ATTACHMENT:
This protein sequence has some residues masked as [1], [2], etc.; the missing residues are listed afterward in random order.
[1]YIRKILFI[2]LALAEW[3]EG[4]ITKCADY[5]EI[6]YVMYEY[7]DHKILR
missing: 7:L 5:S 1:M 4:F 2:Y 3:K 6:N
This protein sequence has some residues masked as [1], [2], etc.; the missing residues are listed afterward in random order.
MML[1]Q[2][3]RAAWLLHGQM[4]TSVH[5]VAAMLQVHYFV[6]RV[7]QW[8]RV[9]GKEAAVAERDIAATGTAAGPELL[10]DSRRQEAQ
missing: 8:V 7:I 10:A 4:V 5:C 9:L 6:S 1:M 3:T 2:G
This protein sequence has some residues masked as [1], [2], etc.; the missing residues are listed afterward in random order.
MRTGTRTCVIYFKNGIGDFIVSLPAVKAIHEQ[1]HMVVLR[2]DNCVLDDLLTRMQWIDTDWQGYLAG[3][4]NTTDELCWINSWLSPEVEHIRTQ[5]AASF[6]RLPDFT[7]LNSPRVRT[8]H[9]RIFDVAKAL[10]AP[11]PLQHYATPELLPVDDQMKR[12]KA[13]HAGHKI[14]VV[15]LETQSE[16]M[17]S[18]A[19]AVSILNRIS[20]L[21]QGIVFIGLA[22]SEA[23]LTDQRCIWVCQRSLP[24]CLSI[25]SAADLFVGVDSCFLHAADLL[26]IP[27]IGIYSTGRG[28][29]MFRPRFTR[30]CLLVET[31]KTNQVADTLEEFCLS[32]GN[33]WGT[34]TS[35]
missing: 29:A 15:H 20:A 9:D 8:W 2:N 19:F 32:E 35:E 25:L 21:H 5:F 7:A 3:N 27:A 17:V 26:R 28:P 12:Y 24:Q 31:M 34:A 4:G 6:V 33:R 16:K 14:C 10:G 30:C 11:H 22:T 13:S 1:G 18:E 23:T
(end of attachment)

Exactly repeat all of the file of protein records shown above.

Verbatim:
This protein sequence has some residues masked as [1], [2], etc.; the missing residues are listed afterward in random order.
[1]YIRKILFI[2]LALAEW[3]EG[4]ITKCADY[5]EI[6]YVMYEY[7]DHKILR
missing: 7:L 5:S 1:M 4:F 2:Y 3:K 6:N
This protein sequence has some residues masked as [1], [2], etc.; the missing residues are listed afterward in random order.
MML[1]Q[2][3]RAAWLLHGQM[4]TSVH[5]VAAMLQVHYFV[6]RV[7]QW[8]RV[9]GKEAAVAERDIAATGTAAGPELL[10]DSRRQEAQ
missing: 8:V 7:I 10:A 4:V 5:C 9:L 6:S 1:M 3:T 2:G
This protein sequence has some residues masked as [1], [2], etc.; the missing residues are listed afterward in random order.
MRTGTRTCVIYFKNGIGDFIVSLPAVKAIHEQ[1]HMVVLR[2]DNCVLDDLLTRMQWIDTDWQGYLAG[3][4]NTTDELCWINSWLSPEVEHIRTQ[5]AASF[6]RLPDFT[7]LNSPRVRT[8]H[9]RIFDVAKAL[10]AP[11]PLQHYATPELLPVDDQMKR[12]KA[13]HAGHKI[14]VV[15]LETQSE[16]M[17]S[18]A[19]AVSILNRIS[20]L[21]QGIVFIGLA[22]SEA[23]LTDQRCIWVCQRSLP[24]CLSI[25]SAADLFVGVDSCFLHAADLL[26]IP[27]IGIYSTGRG[28][29]MFRPRFTR[30]CLLVET[31]KTNQVADTLEEFCLS[32]GN[33]WGT[34]TS[35]
missing: 29:A 15:H 20:A 9:D 8:W 2:N 19:F 32:E 35:E 25:L 21:H 5:F 7:A 3:N 27:A 17:V 26:R 28:P 12:Y 24:Q 31:M 34:A 4:G 6:V 33:R 16:K 14:C 10:G 30:C 11:H 22:T 13:S 1:G 18:E 23:T